Rather than searching for a specific view or a backyard pool like a Residential Realtor, the criteria that Investment Realtors work with is based on locating and securing the right investment vehicle that will provide an optimal return on investment. The Investment Realtor’s purpose is to meet their clients investing goals- thus building secure wealth through investment real estate.

Successfully providing this level of expertise requires resources and data only accessible to companies with significant exposure to this market. Additionally, Investment Realtors need technology capable of monitoring the trends within the investment real estate market to draw accurate and up to date data from including data to calculate a realistic renal rate and things like return on investment (ROI).

IR Realtors work exclusively with investors and will also have access to other buyers who are in turn looking for investment property to purchase where minimal change to the property or tenancy is required (turn-key) this results in efficient transactions between investors, saving both parties involved valuable time, energy and money.

The Takeaway

Understanding what type of real estate you are looking to purchase, and what you want this property to accomplish for you will help you determine what type of realtor and real estate firm should be working with you.

Not all real estate transactions should be facilitated by one realtor, distinguishing who the right expert is will go a long way to achieving your investment or homeownership objectives.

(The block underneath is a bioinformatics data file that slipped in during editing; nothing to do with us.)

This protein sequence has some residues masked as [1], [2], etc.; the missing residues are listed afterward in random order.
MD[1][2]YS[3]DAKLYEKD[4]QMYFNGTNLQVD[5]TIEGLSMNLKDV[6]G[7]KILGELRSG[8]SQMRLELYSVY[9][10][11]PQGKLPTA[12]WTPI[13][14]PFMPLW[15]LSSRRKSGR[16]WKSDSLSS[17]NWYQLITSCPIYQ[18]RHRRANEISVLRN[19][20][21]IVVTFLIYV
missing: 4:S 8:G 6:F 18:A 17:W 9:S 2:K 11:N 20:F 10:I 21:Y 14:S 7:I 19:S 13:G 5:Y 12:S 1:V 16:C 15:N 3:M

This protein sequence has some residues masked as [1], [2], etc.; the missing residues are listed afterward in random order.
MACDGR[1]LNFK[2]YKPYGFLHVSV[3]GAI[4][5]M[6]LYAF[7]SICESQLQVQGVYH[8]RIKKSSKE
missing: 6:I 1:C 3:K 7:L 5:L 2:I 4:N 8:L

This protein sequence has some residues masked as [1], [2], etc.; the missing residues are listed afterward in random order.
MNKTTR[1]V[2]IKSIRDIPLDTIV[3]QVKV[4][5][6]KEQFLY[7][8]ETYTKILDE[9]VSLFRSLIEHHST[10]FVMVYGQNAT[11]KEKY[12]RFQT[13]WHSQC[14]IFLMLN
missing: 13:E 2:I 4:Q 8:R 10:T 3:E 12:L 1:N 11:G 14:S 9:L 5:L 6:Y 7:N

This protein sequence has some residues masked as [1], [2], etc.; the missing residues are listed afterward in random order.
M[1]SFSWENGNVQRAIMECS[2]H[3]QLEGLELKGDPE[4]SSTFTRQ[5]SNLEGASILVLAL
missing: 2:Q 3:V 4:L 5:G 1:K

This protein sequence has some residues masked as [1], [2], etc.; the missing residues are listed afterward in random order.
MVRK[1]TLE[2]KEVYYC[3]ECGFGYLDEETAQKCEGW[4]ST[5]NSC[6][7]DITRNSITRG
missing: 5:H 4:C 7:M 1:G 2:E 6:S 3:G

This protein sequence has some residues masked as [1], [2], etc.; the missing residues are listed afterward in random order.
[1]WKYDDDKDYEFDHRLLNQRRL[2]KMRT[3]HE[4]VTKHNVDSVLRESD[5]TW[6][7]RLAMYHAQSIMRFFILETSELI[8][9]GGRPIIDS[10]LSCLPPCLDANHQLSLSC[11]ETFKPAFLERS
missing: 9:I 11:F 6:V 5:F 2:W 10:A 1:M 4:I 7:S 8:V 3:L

The majority of buyers and sellers will have a trusted residential realtor to buy or sell their primary residence and hopefully over time build wealth through the appreciation of the family home. Those buying rental property for investment purposes or looking to strategically build wealth with real estate, should consider adding an Investment Realtor to their team.

Whether it’s home buying or investing, a qualified professional has more than just a great sales track record, they can help you navigate the relevant market and support you with accurate resources, knowledge, and specific expertise. You can have both a residential realtor for buying and selling your home, as well as an investment realtor to assist you with your wealth building strategy, and the buying and selling of your investment properties.

Interested in Real Estate Investing? Talk to one of our  Investment Realtors who are always happy to connect and answer any of your real estate investment questions. We believe investment real estate should be simple to understand, easy to manage and a safe way to build wealth for the savvy investor.